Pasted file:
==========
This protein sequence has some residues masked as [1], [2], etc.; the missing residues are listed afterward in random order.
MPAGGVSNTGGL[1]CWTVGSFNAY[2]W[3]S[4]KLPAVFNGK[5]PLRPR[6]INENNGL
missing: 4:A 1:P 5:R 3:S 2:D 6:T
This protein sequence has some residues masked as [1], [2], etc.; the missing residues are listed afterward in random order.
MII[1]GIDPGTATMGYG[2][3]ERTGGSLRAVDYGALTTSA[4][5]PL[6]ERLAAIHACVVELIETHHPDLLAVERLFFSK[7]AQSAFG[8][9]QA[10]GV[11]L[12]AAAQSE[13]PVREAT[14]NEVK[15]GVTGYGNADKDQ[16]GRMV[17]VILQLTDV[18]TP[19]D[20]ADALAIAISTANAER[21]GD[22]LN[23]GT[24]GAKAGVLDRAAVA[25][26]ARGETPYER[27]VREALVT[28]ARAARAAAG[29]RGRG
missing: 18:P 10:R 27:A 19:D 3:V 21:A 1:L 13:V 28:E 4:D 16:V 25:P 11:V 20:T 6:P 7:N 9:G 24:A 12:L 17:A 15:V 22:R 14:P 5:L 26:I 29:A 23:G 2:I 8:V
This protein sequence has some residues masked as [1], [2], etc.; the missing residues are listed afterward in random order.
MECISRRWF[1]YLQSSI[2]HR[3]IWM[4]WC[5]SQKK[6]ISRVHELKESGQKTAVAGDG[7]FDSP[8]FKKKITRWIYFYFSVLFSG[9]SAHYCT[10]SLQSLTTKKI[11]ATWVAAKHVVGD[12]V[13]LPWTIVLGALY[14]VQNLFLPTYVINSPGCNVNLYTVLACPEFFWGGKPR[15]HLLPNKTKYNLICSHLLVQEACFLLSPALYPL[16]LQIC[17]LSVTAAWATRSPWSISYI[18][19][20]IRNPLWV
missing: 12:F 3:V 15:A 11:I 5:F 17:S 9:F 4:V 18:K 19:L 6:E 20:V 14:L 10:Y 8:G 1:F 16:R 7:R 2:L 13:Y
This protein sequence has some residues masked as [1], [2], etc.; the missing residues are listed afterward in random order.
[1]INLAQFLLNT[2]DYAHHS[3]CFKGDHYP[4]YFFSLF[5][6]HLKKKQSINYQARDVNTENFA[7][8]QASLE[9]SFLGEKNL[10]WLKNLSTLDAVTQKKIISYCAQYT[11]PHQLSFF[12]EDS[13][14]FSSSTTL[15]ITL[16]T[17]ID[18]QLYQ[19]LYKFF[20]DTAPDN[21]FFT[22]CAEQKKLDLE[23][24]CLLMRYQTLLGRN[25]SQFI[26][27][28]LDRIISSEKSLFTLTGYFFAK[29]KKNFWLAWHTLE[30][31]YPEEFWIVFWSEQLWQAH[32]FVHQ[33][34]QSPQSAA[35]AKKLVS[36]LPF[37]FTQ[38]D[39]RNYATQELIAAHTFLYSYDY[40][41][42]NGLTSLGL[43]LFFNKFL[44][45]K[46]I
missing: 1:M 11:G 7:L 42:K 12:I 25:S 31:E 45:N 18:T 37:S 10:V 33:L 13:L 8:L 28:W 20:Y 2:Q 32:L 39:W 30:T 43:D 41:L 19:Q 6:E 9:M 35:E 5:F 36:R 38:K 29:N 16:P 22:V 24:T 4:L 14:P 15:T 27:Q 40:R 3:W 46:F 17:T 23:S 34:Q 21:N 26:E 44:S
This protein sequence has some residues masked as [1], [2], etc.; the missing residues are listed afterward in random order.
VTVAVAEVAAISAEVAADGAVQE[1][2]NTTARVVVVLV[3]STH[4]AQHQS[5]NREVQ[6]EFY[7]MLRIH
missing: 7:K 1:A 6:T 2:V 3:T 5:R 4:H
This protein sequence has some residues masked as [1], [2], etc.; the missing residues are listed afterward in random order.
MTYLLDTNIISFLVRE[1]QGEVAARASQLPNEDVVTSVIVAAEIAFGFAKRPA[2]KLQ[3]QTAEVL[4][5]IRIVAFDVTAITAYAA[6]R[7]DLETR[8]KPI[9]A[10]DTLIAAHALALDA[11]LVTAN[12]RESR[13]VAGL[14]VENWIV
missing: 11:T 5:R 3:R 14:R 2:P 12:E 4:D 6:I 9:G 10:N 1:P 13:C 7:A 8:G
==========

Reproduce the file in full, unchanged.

This protein sequence has some residues masked as [1], [2], etc.; the missing residues are listed afterward in random order.
MPAGGVSNTGGL[1]CWTVGSFNAY[2]W[3]S[4]KLPAVFNGK[5]PLRPR[6]INENNGL
missing: 4:A 1:P 5:R 3:S 2:D 6:T
This protein sequence has some residues masked as [1], [2], etc.; the missing residues are listed afterward in random order.
MII[1]GIDPGTATMGYG[2][3]ERTGGSLRAVDYGALTTSA[4][5]PL[6]ERLAAIHACVVELIETHHPDLLAVERLFFSK[7]AQSAFG[8][9]QA[10]GV[11]L[12]AAAQSE[13]PVREAT[14]NEVK[15]GVTGYGNADKDQ[16]GRMV[17]VILQLTDV[18]TP[19]D[20]ADALAIAISTANAER[21]GD[22]LN[23]GT[24]GAKAGVLDRAAVA[25][26]ARGETPYER[27]VREALVT[28]ARAARAAAG[29]RGRG
missing: 18:P 10:R 27:A 19:D 3:V 21:A 1:L 13:V 28:E 4:D 16:V 25:P 11:V 20:T 6:P 7:N 9:G 24:A 12:L 17:A 15:V 22:R 14:P 5:L 26:I 29:A 23:G 2:I 8:V
This protein sequence has some residues masked as [1], [2], etc.; the missing residues are listed afterward in random order.
MECISRRWF[1]YLQSSI[2]HR[3]IWM[4]WC[5]SQKK[6]ISRVHELKESGQKTAVAGDG[7]FDSP[8]FKKKITRWIYFYFSVLFSG[9]SAHYCT[10]SLQSLTTKKI[11]ATWVAAKHVVGD[12]V[13]LPWTIVLGALY[14]VQNLFLPTYVINSPGCNVNLYTVLACPEFFWGGKPR[15]HLLPNKTKYNLICSHLLVQEACFLLSPALYPL[16]LQIC[17]LSVTAAWATRSPWSISYI[18][19][20]IRNPLWV
missing: 12:F 3:V 15:A 11:I 5:F 17:S 9:F 4:V 18:K 19:L 6:E 20:V 14:L 10:Y 8:G 1:F 16:R 7:R 2:L 13:Y
This protein sequence has some residues masked as [1], [2], etc.; the missing residues are listed afterward in random order.
[1]INLAQFLLNT[2]DYAHHS[3]CFKGDHYP[4]YFFSLF[5][6]HLKKKQSINYQARDVNTENFA[7][8]QASLE[9]SFLGEKNL[10]WLKNLSTLDAVTQKKIISYCAQYT[11]PHQLSFF[12]EDS[13][14]FSSSTTL[15]ITL[16]T[17]ID[18]QLYQ[19]LYKFF[20]DTAPDN[21]FFT[22]CAEQKKLDLE[23][24]CLLMRYQTLLGRN[25]SQFI[26][27][28]LDRIISSEKSLFTLTGYFFAK[29]KKNFWLAWHTLE[30][31]YPEEFWIVFWSEQLWQAH[32]FVHQ[33][34]QSPQSAA[35]AKKLVS[36]LPF[37]FTQ[38]D[39]RNYATQELIAAHTFLYSYDY[40][41][42]NGLTSLGL[43]LFFNKFL[44][45]K[46]I
missing: 1:M 11:G 7:L 42:K 12:I 25:S 31:E 45:N 18:T 37:S 10:V 33:L 13:L 8:L 28:W 20:Y 2:Q 32:L 39:W 30:T 43:D 41:L 19:Q 6:E 9:M 35:E 5:F 36:R 38:K 29:N 16:P 22:V 24:T 4:L 14:P 15:T 27:Q 40:R 3:W 46:F 17:T 23:S 34:Q 21:N 26:E 44:S
This protein sequence has some residues masked as [1], [2], etc.; the missing residues are listed afterward in random order.
VTVAVAEVAAISAEVAADGAVQE[1][2]NTTARVVVVLV[3]STH[4]AQHQS[5]NREVQ[6]EFY[7]MLRIH
missing: 7:K 1:A 6:T 2:V 3:T 5:R 4:H
This protein sequence has some residues masked as [1], [2], etc.; the missing residues are listed afterward in random order.
MTYLLDTNIISFLVRE[1]QGEVAARASQLPNEDVVTSVIVAAEIAFGFAKRPA[2]KLQ[3]QTAEVL[4][5]IRIVAFDVTAITAYAA[6]R[7]DLETR[8]KPI[9]A[10]DTLIAAHALALDA[11]LVTAN[12]RESR[13]VAGL[14]VENWIV
missing: 11:T 5:R 3:R 14:R 2:P 12:E 4:D 6:I 9:G 10:N 1:P 13:C 7:A 8:G